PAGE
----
Also, for dinner I had a pancake and a beer. Best thing ever.

Saturday was another explore Amsterdam day. I went to the Van Gogh museum and proceeded to geek out about art for a couple hours. (Seriously though, the traveling exhibit was Picasso. Van Gogh and Picasso at the same museum??? Win.) I spend most of the rest of the day outside enjoying the t-shirt weather. I even got a little sunburned sitting out at Vondel Park. (Totally worth it.)

Things I have learned:

WHEN THE SKIERS GO INSIDE, THE RUNNERS APPEAR. Now that Oslo has thawed, everyone is out running. It’s beautiful (see: extremely hilly) to run near my student village, so I’ve been taking advantage of the spring weather as well. I said good-bye to me skis yesterday. There were no tears, but it was definitely rough. The running shoes and I have some good Norwegian times ahead of us.

I NOW SEE PLASTIC BOTTLES IN TERMS OF THEIR RETURN VALUE. I don’t see size. I see kroner. In Norway, you can return plastic pop bottles and aluminum cans to grocery stores and get a little money back. Whenever I want to describe the size of a bottle, the first thing I think is “you know, a 1 krone bottle” or “One of those huge 2.5 kroner bottles”. Oh, Oslo.


Miles:It’s all really the same, except, of course, when it’s not

April 5, 2011

Some things about classes stay the same, regardless of location. There will always be those over-achievers — the ones who’s hands are almost stuck in a raised position, the ones who get extra nervous before each test, the ones who need to be right. There will always be the slackers — the people who probably could have been more productive being at home, the ones there out of a sense of obligation, not because they care about the material. There will also always be the people in-between. Everyone will always want to assume they’re an in-between. Some teachers will be annoying, some will always make you smile. Some you’ll want to impress, some you’ll want to spite.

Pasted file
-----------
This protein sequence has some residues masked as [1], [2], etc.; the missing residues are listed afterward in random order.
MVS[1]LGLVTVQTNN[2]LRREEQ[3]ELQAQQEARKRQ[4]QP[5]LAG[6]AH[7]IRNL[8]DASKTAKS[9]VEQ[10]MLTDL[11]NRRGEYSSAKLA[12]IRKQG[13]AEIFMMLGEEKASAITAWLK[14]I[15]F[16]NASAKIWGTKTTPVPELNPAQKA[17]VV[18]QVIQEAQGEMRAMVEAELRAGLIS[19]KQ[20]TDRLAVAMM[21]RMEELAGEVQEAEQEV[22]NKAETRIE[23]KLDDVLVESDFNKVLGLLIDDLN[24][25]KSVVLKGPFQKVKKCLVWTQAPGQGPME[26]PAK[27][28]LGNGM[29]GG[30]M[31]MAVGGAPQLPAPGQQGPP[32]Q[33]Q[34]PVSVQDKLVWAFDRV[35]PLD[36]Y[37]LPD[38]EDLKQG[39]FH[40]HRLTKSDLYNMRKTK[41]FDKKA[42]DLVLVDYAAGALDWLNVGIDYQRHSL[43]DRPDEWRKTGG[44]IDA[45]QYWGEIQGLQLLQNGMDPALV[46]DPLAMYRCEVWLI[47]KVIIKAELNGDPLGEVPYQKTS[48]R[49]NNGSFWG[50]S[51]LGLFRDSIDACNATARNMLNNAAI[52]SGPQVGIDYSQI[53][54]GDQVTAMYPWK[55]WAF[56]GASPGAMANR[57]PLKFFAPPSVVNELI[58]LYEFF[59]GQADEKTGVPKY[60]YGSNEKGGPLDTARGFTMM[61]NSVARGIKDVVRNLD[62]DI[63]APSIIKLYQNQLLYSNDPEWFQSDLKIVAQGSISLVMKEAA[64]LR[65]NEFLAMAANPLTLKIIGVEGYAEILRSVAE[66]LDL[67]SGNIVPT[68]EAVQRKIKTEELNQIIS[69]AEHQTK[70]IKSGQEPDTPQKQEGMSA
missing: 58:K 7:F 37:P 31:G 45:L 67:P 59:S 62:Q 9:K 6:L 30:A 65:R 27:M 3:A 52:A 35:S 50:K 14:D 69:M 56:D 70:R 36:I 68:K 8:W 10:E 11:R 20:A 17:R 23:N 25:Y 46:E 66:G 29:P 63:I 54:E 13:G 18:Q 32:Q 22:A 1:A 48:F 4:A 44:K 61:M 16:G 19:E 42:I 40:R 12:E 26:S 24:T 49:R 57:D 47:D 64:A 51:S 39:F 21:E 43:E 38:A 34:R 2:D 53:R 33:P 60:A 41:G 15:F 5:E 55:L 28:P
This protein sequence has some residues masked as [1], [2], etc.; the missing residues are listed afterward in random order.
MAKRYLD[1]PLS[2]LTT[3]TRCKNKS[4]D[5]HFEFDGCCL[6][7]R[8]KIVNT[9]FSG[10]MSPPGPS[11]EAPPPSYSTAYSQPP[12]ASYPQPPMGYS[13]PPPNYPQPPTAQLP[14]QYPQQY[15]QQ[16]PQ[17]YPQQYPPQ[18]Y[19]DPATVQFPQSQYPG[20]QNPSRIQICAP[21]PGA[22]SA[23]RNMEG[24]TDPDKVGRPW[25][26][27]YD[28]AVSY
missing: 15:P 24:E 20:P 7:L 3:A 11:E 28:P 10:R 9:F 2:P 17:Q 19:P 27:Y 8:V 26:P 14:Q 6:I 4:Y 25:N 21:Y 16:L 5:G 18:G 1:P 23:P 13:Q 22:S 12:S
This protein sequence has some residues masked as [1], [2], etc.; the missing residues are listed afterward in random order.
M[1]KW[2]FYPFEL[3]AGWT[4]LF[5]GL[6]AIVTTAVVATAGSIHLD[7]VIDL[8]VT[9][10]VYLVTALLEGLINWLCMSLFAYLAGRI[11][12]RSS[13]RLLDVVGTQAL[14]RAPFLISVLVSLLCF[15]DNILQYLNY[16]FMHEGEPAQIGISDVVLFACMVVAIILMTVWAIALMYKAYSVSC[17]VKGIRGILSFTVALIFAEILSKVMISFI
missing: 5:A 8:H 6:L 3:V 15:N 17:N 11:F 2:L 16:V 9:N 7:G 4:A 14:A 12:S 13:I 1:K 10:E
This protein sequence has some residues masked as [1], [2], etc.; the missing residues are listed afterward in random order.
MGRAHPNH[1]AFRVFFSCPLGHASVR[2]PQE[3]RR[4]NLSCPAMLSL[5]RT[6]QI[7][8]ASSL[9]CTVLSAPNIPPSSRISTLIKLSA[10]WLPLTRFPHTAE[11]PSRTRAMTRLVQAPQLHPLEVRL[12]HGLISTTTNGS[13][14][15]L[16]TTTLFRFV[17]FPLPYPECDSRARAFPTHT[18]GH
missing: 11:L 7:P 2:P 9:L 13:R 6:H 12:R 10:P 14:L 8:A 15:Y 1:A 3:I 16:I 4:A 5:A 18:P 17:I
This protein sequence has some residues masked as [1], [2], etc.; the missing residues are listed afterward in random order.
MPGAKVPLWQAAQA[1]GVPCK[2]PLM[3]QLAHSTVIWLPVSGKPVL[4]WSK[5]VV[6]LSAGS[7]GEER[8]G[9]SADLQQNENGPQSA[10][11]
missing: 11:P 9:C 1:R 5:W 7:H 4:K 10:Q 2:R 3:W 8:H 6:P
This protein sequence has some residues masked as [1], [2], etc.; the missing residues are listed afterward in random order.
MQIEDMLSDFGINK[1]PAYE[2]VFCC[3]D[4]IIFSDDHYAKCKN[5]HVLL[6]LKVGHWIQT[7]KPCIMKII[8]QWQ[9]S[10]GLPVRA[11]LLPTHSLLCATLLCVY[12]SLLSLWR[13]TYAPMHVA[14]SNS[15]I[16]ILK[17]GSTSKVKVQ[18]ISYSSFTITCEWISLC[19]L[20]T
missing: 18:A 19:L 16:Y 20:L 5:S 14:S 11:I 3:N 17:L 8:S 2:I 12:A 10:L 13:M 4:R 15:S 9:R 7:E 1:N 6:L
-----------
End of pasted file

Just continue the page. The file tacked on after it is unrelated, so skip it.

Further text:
Then there are the differences. These are what I need to pay attention to. First, because the most important question here is “Hvor kommer du fra?” everyone has a country attached to them. I am carrying the United States with me everywhere. I have met not just people, but representatives from countries. The overachievers in my Norwegian class, for example, aren’t just two women, they’re two Germans. This is the place where, if I’m not careful, stereotypes are born.

There’s also the systematic difference of the education system in Norway. My Norwegian exam is in 10 days. It is my one and only grade for the course. I need an A. Most people in my class are learning Norwegian to pass the exam. They won’t really try too hard to speak it in class because that’s not on the test. They instead obsess about the proper declination of nouns. This is important, sure, but I’m also interested in using my Norwegian to communicate. I’m in Norway. To me, the only respectful thing to do is try to learn Norwegian, particularly because I’ve been presented with the tools needed to do so. That being said, I do also need a good grade on this test, so don’t expect me to be doing much outside of studying Norwegian for the next week.

(Especially since next weekend I’ll be frolicking through fields of tulips in Holland. Insert all sorts of excited faces.)

Things I have learned:

NORWAY FOG IS LIKE NO OTHER. Field of snow pressing against completely foggy sky is the most disorienting thing one can witness on a run. Trust me. It is the moment in my life where I’ve been the least sure of where the ground ends and where the sky begins.

I LIVE BY THE SEA. I knew this. To witness it with my hands, to feel it against my face, though, is to truly discover it. Never underestimate how much I love bodies of water, and how at peace I feel near the ocean/lake/whatever. This is the moment when I begin shopping for houseboats. (I’m only sort of kidding.)


Miles: Language

April 1, 2011
  • In my Gender Equality class, we talk about major issues. We represent ten mother tongues. We never bothered to define “Gender.”
  • At a party, a woman from Mexico and I start speaking in Spanish. I realize that I’m accidentally sticking Norwegian words into my sentences.